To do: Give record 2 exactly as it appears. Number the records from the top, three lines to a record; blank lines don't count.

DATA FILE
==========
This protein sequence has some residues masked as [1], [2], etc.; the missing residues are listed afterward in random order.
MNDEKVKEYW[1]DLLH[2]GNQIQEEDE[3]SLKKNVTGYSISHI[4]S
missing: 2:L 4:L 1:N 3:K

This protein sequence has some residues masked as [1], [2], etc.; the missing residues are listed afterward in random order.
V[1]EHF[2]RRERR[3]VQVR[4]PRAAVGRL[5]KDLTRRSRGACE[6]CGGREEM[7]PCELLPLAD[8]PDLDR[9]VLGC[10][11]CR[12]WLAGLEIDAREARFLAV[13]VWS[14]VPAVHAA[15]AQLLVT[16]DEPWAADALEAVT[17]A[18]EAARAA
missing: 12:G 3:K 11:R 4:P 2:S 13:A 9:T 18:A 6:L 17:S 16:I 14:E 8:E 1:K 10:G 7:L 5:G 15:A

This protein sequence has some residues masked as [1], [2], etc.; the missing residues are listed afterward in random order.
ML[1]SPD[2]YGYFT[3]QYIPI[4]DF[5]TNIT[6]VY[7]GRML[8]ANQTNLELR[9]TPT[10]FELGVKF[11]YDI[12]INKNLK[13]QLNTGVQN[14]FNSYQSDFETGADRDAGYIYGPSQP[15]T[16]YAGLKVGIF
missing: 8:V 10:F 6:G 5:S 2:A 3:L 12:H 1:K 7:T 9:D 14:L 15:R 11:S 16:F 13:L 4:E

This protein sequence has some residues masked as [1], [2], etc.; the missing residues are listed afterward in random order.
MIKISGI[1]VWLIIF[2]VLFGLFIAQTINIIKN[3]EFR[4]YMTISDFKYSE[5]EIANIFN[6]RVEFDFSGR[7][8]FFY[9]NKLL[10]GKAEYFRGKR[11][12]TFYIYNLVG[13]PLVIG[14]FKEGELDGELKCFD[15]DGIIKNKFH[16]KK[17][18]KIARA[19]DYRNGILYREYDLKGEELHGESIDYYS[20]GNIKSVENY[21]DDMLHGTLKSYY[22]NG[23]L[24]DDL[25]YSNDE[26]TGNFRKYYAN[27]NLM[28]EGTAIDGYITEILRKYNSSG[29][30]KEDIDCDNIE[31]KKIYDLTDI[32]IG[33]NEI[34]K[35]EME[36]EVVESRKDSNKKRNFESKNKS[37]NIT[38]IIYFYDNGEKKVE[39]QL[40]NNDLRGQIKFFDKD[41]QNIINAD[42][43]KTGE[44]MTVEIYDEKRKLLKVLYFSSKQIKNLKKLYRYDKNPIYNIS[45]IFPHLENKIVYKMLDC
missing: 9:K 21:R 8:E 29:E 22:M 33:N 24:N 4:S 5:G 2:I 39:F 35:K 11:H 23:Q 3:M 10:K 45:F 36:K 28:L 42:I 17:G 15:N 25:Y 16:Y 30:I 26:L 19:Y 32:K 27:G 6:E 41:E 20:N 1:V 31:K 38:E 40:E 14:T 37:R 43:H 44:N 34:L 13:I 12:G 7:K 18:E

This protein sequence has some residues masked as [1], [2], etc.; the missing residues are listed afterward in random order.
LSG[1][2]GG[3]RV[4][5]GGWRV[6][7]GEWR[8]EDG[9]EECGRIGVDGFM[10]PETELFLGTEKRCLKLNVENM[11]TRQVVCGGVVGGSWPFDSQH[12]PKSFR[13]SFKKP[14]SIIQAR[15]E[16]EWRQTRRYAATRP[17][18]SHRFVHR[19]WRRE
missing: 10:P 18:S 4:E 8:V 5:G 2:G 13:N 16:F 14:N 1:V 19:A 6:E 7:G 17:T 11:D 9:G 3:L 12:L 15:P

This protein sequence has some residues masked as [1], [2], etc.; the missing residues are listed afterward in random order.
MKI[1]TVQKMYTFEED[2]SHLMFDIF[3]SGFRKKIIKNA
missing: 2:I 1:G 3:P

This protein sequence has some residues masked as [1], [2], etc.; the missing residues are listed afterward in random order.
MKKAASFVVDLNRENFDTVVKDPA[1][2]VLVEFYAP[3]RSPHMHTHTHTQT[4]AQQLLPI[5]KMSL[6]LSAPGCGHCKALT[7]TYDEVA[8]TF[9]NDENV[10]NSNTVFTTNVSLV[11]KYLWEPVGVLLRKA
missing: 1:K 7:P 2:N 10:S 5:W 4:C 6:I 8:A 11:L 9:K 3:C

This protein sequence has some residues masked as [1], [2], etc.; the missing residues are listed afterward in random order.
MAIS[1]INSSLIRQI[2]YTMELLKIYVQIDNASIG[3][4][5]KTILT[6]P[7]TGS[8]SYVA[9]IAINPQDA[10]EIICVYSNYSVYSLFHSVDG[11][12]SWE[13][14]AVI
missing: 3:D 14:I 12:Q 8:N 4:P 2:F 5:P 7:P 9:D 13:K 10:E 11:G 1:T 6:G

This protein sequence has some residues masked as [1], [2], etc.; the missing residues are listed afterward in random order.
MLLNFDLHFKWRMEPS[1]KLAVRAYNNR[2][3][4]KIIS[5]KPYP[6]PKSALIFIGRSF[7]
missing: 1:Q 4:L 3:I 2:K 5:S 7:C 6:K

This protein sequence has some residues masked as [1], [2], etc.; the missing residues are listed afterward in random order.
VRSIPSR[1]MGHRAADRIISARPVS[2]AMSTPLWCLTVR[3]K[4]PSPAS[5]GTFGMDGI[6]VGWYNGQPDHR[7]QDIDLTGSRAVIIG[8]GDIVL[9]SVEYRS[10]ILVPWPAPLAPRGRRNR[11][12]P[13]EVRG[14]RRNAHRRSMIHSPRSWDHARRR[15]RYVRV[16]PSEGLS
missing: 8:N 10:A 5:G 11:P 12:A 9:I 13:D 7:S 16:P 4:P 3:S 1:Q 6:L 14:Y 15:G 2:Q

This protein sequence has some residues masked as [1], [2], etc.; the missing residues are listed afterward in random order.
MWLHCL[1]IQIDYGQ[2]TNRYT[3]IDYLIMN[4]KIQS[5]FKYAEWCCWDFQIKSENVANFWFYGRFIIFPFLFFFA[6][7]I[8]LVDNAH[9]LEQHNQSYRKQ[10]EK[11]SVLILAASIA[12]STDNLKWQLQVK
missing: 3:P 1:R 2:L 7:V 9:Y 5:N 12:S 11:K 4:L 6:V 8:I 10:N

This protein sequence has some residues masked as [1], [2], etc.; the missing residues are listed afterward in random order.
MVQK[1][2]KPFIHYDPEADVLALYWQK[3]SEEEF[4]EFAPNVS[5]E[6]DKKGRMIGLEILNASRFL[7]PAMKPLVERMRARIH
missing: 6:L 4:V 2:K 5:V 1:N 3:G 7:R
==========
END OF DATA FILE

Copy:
This protein sequence has some residues masked as [1], [2], etc.; the missing residues are listed afterward in random order.
V[1]EHF[2]RRERR[3]VQVR[4]PRAAVGRL[5]KDLTRRSRGACE[6]CGGREEM[7]PCELLPLAD[8]PDLDR[9]VLGC[10][11]CR[12]WLAGLEIDAREARFLAV[13]VWS[14]VPAVHAA[15]AQLLVT[16]DEPWAADALEAVT[17]A[18]EAARAA
missing: 12:G 3:K 11:R 4:P 2:S 13:A 9:T 18:A 6:L 17:S 16:I 14:E 8:E 1:K 10:G 7:L 5:G 15:A